(This year, I plan to devote some of my Research Round-Up posts to a discussion of academic research papers about artificial intelligence. Some of these scientific papers will likely focus on comparing the capabilities of AI to those of humans at performing tasks related to marketing. This month’s Research Round-Up features an unpublished paper that compares the performance of AI vs. humans at generating ideas for new products.)
- Authors – Karan Girotra, Cornell Tech and Johnson College of Business, Cornell University; Lennart Meincke, Christian Terwiesch, and Karl T. Ulrich, The Wharton School, University of Pennsylvania
- Date Written – July 10, 2023
This paper describes the results of an experiment designed to compare the performance of generative AI and humans at producing ideas for new consumer products.
The task used in the experiment was to generate ideas for a new product for the college student market that would sell at retail for less than $50. The AI application used in the experiment was OpenAI’s ChatGPT-4.
The experiment used three “pools” of new product ideas.
- First pool (200 ideas) – Ideas created without AI assistance by students enrolled in a product design course at an elite university.
- Second pool (100 ideas) – Ideas generated by ChatGPT based on the same “prompt” as that given to the students.
- Third pool (100 ideas) – Ideas generated by ChatGPT based on the same prompt and a sample of highly-rated product ideas.
All 400 product ideas were evaluated by a panel of college-age individuals in the United States. The quality of the product ideas was based on purchase intent. Panel members expressed their purchase intent by selecting one of five options – definitely would not purchase, probably would not purchase, might or might not purchase, probably would purchase, or definitely would purchase.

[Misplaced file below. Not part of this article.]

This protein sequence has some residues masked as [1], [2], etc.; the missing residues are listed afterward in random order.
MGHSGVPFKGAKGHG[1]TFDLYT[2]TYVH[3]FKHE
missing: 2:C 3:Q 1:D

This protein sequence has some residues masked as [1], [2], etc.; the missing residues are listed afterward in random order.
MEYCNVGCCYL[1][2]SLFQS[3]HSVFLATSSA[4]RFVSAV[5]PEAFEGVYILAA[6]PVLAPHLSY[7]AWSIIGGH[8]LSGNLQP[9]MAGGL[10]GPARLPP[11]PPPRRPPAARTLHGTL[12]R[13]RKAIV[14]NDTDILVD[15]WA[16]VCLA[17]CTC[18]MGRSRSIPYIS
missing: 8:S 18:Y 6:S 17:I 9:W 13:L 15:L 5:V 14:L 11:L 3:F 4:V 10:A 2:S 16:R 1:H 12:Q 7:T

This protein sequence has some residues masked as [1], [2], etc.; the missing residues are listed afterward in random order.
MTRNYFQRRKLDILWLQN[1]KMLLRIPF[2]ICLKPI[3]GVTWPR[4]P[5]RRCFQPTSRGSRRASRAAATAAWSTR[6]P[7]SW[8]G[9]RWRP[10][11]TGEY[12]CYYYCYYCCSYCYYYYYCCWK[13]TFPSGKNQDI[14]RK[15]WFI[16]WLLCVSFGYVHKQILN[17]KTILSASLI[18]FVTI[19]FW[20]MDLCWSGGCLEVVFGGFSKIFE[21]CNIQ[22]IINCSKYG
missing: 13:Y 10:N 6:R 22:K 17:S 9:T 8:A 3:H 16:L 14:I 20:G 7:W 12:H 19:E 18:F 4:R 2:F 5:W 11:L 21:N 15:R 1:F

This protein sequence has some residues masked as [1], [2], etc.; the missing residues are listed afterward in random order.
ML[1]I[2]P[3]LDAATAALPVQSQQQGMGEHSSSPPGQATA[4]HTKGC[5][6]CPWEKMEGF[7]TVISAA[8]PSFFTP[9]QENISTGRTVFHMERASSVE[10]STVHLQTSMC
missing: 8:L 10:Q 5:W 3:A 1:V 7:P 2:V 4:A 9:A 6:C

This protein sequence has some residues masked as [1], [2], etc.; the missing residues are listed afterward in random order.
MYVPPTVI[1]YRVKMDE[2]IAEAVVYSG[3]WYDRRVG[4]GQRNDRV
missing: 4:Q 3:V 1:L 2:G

The average quality of the product ideas produced by ChatGPT was higher than the average quality of the human-generated ideas. The average purchase probability of a human-produced idea was 40.4%, while the average for a ChatGPT idea (without examples) was 46.8%, and the average with examples was 49.3%.
Of the 40 highest-rated ideas in the experiment, 35 (87.5%) were ideas produced by ChatGPT.
The researchers also asked members of the evaluating panel to rate the novelty of the new product ideas. In this experiment, the mean novelty value of the human-generated ideas was higher than that of the ideas generated by ChatGPT. However, the researchers noted that novelty did not appear to be significantly correlated with purchase intent.
Implications for Marketers
The Girotra et al. paper has important implications for marketers because it adds to our understanding of the capabilities of AI applications like ChatGPT.
The results of the experiment described in the paper are similar to the findings of other recent research, including an experiment conducted by Boston Consulting Group (GCG) and scholars from four elite universities. I described this study in a post I wrote last fall.
In the BCG study, participants were tasked to generate ideas for a new shoe for an underserved market. They were also required to develop a list of the steps needed to launch the product, create marketing slogans, and write a press release for the product. The researchers found that participants who used an AI tool to complete the tasks outperformed those who didn’t by 40%.
The results of these studies suggest that AI tools based on large language models may be better than humans at performing “brainstorming-like” tasks where the objective is to generate a large number of diverse ideas relating to a topic.
This result should not be that surprising. Large language models are trained on a voluminous amount of data from incredibly diverse sources. The ability to generate responses based on such a vast repository of training data enables an AI tool like ChatGPT to excel at brainstorming-like tasks.
For marketers, the findings described in the Girotra et al. paper and similar findings in other studies suggest that AI tools powered by large language models can be particularly well suited to perform content ideation tasks such as generating potential topics for blog posts or producing potential social media posts.